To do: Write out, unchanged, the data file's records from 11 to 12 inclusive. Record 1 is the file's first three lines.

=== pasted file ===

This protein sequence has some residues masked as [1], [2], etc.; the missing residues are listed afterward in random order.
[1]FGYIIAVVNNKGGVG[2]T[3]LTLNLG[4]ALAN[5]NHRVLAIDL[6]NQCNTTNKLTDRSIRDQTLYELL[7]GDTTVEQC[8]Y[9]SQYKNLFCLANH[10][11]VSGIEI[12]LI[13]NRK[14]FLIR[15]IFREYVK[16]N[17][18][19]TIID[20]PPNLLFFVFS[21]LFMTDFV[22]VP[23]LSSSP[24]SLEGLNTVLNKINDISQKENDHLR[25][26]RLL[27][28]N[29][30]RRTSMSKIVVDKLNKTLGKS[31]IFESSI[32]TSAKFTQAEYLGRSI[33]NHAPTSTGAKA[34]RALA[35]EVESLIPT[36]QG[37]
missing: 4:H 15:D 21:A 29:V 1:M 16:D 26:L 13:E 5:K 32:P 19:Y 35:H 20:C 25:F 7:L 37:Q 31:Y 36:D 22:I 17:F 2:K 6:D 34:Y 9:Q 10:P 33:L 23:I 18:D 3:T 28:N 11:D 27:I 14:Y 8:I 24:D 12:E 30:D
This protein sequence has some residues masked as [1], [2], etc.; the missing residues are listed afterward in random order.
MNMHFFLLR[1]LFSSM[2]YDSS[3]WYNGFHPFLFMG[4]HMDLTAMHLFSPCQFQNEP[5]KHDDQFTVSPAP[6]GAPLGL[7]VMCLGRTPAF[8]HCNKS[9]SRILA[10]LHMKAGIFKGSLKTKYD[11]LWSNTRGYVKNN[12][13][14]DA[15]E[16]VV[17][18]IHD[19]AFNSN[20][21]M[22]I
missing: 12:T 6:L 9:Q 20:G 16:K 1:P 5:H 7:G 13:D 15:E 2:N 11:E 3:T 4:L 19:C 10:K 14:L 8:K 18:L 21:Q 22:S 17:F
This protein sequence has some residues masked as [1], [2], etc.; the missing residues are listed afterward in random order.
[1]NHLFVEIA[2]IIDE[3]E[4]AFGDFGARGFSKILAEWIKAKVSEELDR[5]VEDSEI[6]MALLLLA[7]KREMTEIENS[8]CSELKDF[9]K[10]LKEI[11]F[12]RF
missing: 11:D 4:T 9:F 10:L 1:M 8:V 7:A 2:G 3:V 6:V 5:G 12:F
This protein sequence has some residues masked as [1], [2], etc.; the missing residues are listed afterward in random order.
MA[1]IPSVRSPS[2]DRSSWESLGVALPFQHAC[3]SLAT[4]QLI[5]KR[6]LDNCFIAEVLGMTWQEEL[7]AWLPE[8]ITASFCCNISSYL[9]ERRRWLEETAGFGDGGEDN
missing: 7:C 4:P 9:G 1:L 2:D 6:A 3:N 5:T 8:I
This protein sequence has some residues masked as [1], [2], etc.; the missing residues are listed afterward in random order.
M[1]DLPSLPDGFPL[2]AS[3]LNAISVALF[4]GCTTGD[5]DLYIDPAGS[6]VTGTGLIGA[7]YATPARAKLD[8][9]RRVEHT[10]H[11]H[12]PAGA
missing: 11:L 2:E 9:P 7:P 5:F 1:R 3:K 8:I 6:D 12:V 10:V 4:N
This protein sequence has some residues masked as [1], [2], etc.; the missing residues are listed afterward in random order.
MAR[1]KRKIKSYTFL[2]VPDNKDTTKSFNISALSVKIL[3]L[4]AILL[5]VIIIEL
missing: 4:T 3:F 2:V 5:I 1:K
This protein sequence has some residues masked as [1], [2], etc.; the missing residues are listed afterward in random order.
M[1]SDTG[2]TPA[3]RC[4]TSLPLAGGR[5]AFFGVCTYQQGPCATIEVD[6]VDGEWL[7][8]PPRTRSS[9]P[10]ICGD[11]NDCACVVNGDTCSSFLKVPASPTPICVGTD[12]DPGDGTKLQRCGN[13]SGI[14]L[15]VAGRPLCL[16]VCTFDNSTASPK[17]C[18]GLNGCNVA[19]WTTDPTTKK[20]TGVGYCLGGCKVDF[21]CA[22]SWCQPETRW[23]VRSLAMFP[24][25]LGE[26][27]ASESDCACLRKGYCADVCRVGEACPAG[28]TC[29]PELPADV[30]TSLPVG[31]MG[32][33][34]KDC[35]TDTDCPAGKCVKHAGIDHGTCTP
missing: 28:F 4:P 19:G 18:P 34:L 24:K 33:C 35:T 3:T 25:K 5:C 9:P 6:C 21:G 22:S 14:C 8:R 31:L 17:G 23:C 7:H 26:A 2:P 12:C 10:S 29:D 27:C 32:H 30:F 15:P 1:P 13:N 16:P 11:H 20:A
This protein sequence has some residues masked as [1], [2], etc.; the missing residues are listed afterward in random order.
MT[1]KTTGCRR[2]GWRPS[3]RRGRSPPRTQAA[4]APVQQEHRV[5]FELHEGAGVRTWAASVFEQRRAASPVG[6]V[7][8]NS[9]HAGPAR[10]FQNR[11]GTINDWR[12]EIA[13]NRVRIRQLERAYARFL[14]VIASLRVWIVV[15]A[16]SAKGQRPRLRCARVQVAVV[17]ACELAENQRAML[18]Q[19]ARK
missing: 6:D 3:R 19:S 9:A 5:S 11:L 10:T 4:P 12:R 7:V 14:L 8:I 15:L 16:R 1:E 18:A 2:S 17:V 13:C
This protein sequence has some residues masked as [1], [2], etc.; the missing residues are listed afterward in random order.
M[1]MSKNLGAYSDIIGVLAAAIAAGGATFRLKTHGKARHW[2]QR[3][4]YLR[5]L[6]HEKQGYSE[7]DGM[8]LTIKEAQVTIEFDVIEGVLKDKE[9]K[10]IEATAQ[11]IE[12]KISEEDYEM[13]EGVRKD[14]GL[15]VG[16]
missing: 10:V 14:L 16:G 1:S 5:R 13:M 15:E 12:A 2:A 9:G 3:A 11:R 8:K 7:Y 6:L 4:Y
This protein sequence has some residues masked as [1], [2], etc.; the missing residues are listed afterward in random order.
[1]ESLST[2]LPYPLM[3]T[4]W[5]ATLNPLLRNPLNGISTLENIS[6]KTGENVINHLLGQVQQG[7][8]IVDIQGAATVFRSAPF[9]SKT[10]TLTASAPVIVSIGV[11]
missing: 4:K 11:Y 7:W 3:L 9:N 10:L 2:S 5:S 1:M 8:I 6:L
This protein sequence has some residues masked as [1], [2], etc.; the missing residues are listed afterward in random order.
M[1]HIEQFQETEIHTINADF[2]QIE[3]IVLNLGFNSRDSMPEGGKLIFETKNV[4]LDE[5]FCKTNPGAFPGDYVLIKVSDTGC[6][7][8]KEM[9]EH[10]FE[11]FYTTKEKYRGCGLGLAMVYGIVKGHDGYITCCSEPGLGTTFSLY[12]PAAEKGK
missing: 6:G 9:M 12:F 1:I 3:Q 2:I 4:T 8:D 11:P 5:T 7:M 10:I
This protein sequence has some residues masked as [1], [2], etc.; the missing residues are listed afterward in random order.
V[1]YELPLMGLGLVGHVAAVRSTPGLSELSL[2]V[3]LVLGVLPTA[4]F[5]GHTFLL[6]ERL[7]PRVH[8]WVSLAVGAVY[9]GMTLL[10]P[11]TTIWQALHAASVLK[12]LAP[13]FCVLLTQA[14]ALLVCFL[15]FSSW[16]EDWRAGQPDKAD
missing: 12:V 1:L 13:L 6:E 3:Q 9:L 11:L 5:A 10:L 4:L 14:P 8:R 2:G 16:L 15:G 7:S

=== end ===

This protein sequence has some residues masked as [1], [2], etc.; the missing residues are listed afterward in random order.
M[1]HIEQFQETEIHTINADF[2]QIE[3]IVLNLGFNSRDSMPEGGKLIFETKNV[4]LDE[5]FCKTNPGAFPGDYVLIKVSDTGC[6][7][8]KEM[9]EH[10]FE[11]FYTTKEKYRGCGLGLAMVYGIVKGHDGYITCCSEPGLGTTFSLY[12]PAAEKGK
missing: 6:G 9:M 12:F 1:I 3:Q 2:I 4:T 8:D 11:P 5:T 7:M 10:I
This protein sequence has some residues masked as [1], [2], etc.; the missing residues are listed afterward in random order.
V[1]YELPLMGLGLVGHVAAVRSTPGLSELSL[2]V[3]LVLGVLPTA[4]F[5]GHTFLL[6]ERL[7]PRVH[8]WVSLAVGAVY[9]GMTLL[10]P[11]TTIWQALHAASVLK[12]LAP[13]FCVLLTQA[14]ALLVCFL[15]FSSW[16]EDWRAGQPDKAD
missing: 12:V 1:L 13:L 6:E 3:Q 9:L 11:L 5:A 10:L 4:L 14:P 8:R 2:G 16:L 15:G 7:S